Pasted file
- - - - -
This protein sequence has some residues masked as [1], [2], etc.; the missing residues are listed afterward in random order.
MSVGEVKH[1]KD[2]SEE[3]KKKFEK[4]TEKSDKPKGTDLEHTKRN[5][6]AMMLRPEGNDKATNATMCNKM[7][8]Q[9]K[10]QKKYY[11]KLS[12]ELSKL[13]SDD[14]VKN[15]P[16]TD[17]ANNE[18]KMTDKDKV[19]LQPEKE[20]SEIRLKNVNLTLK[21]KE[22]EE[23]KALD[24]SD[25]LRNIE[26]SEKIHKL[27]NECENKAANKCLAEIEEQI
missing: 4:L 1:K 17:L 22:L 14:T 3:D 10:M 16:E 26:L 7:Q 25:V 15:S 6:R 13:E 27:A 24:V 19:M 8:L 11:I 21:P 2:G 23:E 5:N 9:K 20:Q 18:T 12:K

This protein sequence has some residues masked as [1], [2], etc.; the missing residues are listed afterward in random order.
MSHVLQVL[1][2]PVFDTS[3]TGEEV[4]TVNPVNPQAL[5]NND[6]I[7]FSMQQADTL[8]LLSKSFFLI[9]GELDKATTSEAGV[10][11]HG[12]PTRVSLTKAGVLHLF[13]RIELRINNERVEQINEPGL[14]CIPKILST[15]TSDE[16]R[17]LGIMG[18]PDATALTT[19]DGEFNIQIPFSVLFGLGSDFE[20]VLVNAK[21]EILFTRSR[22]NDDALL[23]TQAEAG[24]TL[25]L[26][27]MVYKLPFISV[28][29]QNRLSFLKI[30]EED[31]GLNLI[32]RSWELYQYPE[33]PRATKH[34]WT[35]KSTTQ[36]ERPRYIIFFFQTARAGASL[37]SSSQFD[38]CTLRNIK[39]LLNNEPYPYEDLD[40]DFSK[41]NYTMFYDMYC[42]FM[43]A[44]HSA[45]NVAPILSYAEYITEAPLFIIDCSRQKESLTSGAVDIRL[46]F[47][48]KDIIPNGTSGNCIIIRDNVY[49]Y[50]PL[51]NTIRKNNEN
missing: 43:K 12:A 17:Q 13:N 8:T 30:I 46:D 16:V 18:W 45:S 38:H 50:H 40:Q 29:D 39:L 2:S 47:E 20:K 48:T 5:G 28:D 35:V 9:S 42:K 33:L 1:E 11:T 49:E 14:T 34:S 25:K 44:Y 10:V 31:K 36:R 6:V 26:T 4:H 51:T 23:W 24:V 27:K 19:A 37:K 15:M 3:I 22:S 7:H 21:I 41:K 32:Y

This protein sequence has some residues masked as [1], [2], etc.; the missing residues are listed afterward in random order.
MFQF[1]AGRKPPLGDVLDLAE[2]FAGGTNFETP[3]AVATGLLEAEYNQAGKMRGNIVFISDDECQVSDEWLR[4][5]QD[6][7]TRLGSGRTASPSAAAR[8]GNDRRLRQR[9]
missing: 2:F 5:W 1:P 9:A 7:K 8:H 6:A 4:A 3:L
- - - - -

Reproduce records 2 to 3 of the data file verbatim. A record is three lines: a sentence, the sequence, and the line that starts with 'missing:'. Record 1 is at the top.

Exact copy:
This protein sequence has some residues masked as [1], [2], etc.; the missing residues are listed afterward in random order.
MSHVLQVL[1][2]PVFDTS[3]TGEEV[4]TVNPVNPQAL[5]NND[6]I[7]FSMQQADTL[8]LLSKSFFLI[9]GELDKATTSEAGV[10][11]HG[12]PTRVSLTKAGVLHLF[13]RIELRINNERVEQINEPGL[14]CIPKILST[15]TSDE[16]R[17]LGIMG[18]PDATALTT[19]DGEFNIQIPFSVLFGLGSDFE[20]VLVNAK[21]EILFTRSR[22]NDDALL[23]TQAEAG[24]TL[25]L[26][27]MVYKLPFISV[28][29]QNRLSFLKI[30]EED[31]GLNLI[32]RSWELYQYPE[33]PRATKH[34]WT[35]KSTTQ[36]ERPRYIIFFFQTARAGASL[37]SSSQFD[38]CTLRNIK[39]LLNNEPYPYEDLD[40]DFSK[41]NYTMFYDMYC[42]FM[43]A[44]HSA[45]NVAPILSYAEYITEAPLFIIDCSRQKESLTSGAVDIRL[46]F[47][48]KDIIPNGTSGNCIIIRDNVY[49]Y[50]PL[51]NTIRKNNEN
missing: 43:K 12:A 17:Q 13:N 8:T 30:I 46:D 16:V 18:W 45:S 38:H 50:H 40:Q 29:D 39:L 2:S 47:E 20:K 48:T 5:G 28:D 35:V 9:S 42:K 33:L 1:E 11:T 49:E 14:T 34:S 25:K 44:Y 10:V 31:K 36:R 6:V 26:T 4:H 51:T 23:W 24:V 27:K 19:A 37:K 15:M 3:I 22:S 7:H 21:I 41:K 32:Y

This protein sequence has some residues masked as [1], [2], etc.; the missing residues are listed afterward in random order.
MFQF[1]AGRKPPLGDVLDLAE[2]FAGGTNFETP[3]AVATGLLEAEYNQAGKMRGNIVFISDDECQVSDEWLR[4][5]QD[6][7]TRLGSGRTASPSAAAR[8]GNDRRLRQR[9]
missing: 2:F 5:W 1:P 9:A 7:K 8:H 6:A 4:A 3:L